Hands down, one of the Washington Mon­u­ment’s best des­cents

The Washington Post Sunday - - COMMUTER - John Kelly's Washington Twit­ter: @johnkelly For pre­vi­ous col­umns, visit wash­ing­ton­post.com/johnkelly.

Like Ever­est, the Washington Mon­u­ment has at­tracted its share of thrill-seek­ers. For the past two weeks, An­swer Man has re­lated ex­ploits of the obelisk, back from when any­one could take the stairs (which, since the 1970s, have been closed to ca­sual visi­tors).

Chris­tel Stevens of Univer­sity Park wanted to make sure we didn’t for­get tap dance pros­e­ly­tizer Carol Vaughn, who in 1993 tapped down the stairs of the Washington Mon­u­ment. It was more soft shoe than Broad­way show­stop­per. Afraid of be­ing stopped by the Park Ser­vice ranger lead­ing the walk­down tour, Vaughn didn’t put her tap shoes on.

Max-Karl Win­kler of Kens­ing­ton wrote that he’d ex­pected An­swer Man to in­clude

Rus­sell Nes­bit in his list of Mon­u­men­tal over­achiev­ers. “Mr. Nes­bit was an ac­ro­bat and gym­nast who taught gym­nas­tics at the Boys’ and Girls’ Club of Washington,” Max-Karl wrote. “He was also a well-known artists’ model. In his 70s, he had the body of an ath­letic 50-yearold. He fre­quently mod­eled for my fig­ure draw­ing classes at the Smith­so­nian In­sti­tu­tion, and I’m sure that he posed for many lo­cal art classes.”

Most per­ti­nent to this sub­ject: Nes­bit was fix­ated on walk­ing down the Washington Mon­u­ment’s steps on his hands.

Nes­bit was a Ris­leyite. That is a fol­lower of Richard Ris­ley

Carlisle, a.k.a. “Pro­fes­sor Ris­ley,” a 19th-cen­tury ac­ro­bat who per­fected the art of jug­gling peo­ple with his feet. “Once you get into Ris­ley, you leave ev­ery­thing else alone be­cause you can’t go no higher than that,” Nes­bit told a Post re­porter in 1980. “It’s like the PhD in the ac­ro­batic id­iom.”

Nes­bit taught ac­ro­bat­ics in his Lin­coln Heights neigh­bor­hood and at the 12th Street YMCA. He en­listed chil­dren for his troupe, the Fly­ing Nes­bits. He said he looked for “the ones who are so full of life they don’t know what to do with them­selves.”

Nes­bit first tried to walk down the Washington Mon­u­ment on his hands in 1953. He told Ebony mag­a­zine he had ver­bal per­mis­sion from the Park Ser­vice, but he was stopped when he was just 50 steps from the bot­tom. Rangers told him they were con­cerned he would hurt him­self.

In 1959, Nes­bit pre­pared for another at­tempt. He trained on the stairs of Merid­ian Hill Park, av­er­ag­ing 1,000 steps on his hands a day. His diet was rich in honey, starchy foods and steaks.

Given his ear­lier ex­pe­ri­ence, Nes­bit knew he had to do his stunt on the sly. He es­chewed his usual tights — too likely to at­tract at­ten­tion — and wore street clothes. He was ac­com­pa­nied by Ernes­tine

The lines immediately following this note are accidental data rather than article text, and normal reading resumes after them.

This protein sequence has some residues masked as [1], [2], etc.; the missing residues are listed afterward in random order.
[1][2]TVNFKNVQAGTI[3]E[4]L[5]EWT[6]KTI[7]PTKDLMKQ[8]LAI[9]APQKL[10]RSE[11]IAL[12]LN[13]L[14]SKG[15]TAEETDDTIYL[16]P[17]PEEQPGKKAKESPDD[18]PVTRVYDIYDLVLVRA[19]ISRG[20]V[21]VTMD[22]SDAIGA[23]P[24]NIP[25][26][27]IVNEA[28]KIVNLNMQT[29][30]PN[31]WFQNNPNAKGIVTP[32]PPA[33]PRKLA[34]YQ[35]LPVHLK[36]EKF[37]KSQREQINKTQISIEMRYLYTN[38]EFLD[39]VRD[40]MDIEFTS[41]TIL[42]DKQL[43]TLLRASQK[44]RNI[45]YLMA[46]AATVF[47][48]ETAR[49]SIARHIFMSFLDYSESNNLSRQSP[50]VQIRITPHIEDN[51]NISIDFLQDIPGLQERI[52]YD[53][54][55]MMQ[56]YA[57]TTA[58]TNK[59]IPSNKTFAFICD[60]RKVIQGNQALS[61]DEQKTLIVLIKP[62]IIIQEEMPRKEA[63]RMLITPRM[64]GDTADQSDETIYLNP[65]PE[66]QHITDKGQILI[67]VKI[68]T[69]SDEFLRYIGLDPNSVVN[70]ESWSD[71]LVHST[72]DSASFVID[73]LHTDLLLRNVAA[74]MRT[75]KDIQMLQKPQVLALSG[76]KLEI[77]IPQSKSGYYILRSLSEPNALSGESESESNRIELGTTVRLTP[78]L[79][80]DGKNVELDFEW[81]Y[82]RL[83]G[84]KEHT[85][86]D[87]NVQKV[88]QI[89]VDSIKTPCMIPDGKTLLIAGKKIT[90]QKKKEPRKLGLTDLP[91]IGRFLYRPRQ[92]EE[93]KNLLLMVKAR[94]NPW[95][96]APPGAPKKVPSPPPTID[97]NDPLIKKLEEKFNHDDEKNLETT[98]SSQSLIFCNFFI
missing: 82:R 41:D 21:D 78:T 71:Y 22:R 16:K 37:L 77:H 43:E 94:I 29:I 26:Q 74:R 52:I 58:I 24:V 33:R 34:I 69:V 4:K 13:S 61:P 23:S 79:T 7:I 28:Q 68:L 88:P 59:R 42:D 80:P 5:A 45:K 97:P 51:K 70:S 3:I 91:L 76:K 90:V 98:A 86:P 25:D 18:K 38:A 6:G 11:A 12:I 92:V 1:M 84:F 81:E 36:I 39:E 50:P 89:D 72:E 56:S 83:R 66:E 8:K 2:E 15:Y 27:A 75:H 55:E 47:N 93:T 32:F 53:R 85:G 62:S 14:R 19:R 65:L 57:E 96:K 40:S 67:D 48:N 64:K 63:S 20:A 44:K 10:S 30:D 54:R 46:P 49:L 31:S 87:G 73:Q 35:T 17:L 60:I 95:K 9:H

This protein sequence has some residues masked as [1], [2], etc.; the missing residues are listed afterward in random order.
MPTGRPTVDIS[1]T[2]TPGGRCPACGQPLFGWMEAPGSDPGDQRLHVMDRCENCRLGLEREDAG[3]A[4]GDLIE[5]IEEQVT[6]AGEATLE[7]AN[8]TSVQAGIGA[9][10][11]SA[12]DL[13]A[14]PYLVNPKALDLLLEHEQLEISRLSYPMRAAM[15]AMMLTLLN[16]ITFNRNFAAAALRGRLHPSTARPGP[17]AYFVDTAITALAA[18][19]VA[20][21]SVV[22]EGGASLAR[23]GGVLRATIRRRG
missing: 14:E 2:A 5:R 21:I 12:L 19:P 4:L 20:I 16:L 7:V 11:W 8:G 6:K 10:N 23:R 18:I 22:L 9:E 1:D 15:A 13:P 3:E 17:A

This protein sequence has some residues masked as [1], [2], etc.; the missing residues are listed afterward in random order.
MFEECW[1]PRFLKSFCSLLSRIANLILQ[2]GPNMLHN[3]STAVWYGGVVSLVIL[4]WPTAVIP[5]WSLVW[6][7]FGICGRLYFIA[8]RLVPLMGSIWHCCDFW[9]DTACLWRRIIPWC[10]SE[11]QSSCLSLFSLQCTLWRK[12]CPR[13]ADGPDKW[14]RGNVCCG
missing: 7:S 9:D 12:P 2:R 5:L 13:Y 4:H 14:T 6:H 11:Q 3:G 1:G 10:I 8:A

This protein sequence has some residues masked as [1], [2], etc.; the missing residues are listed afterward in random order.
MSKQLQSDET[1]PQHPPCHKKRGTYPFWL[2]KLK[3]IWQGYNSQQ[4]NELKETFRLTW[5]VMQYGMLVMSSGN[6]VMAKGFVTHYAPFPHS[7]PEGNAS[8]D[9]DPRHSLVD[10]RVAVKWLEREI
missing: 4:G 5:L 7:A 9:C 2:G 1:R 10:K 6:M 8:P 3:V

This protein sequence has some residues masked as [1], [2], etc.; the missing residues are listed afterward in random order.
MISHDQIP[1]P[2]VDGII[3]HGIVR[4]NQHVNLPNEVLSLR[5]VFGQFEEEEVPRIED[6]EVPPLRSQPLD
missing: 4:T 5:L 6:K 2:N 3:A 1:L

Green, his “clocker,” who kept an eye out for guards and tried to keep crowds back.

Nes­bit had to work his way around dis­grun­tled tourists and skirt hot cig­a­rette butts. He made it down in 98 min­utes, a time made longer by the chal­leng­ing cir­cum­stances.

Nes­bit had hoped the ac­com­plish­ment would bring him wider ac­claim. Though he con­tin­ued to teach and per­form — in­clud­ing serv­ing as an open­ing act for the Har­lem Glo­be­trot­ters — na­tional fame eluded him.

Re­ported Ebony: “Cir­cus mag­nate John Rin­gling North once said Nes­bit would be a great Big Top per­former — if he were white.”

Fi­nally, there was the feat that took place not in­side the mon­u­ment, but out­side of it. On Aug. 21, 1908, Charles E.

“Gabby” Street caught a base­ball tossed from the top of the 555-foot shaft.

At the time, Street was a catcher for the Washington Sen­a­tors and a fa­vorite of pow­er­house pitcher Wal­ter

John­son. The feat had been at­tempted sev­eral times be­fore with­out suc­cess. In 1894, Chicago’s Wil­liam Schriver was said to have caught a ball, but it popped out of his mitt.

Street’s 1908 at­tempt was or­ga­nized by Pre­ston Gib­son, The Post’s so­ci­ety editor, who se­cured per­mis­sion from the Park Ser­vice for the stunt.

On the morn­ing in ques­tion, Street stood at the bot­tom of the mon­u­ment, his glove on his left hand. Gib­son as­cended with 13 balls and a wooden chute of his de­sign. The chute was in­tended to carry the balls out be­yond the ta­per­ing col­umns. It didn’t work — the balls still hit the stones — so Gib­son re­sorted to throw­ing the balls through a win­dow.

Lore has it that Street missed the first 12 balls, but in 1937 he told Post sports colum­nist

Shirley Povich that he caught Nos. 4 and 13.

“I felt it right down tomy heels when it fi­nally hit,” said Street. “That’s one ball I’mglad I didn’t mis­judge.”

Street died in 1951. Nes­bit in 2001. An­swer­Man would like to think the ballplayer would have been sup­port­ive of the ac­ro­bat’s at­tempts to master the mon­u­ment, but he sus­pects that wouldn’t have been the case. The Alabama-born ballplayer was re­port­edly a mem­ber of the Ku Klux Klan. Send your ques­tions about the

Washington area to an­swer­man@wash­post.com.


Rus­sell Nes­bit taught ac­ro­bat­ics in his Lin­coln Heights neigh­bor­hood and at the 12th Street YMCA.

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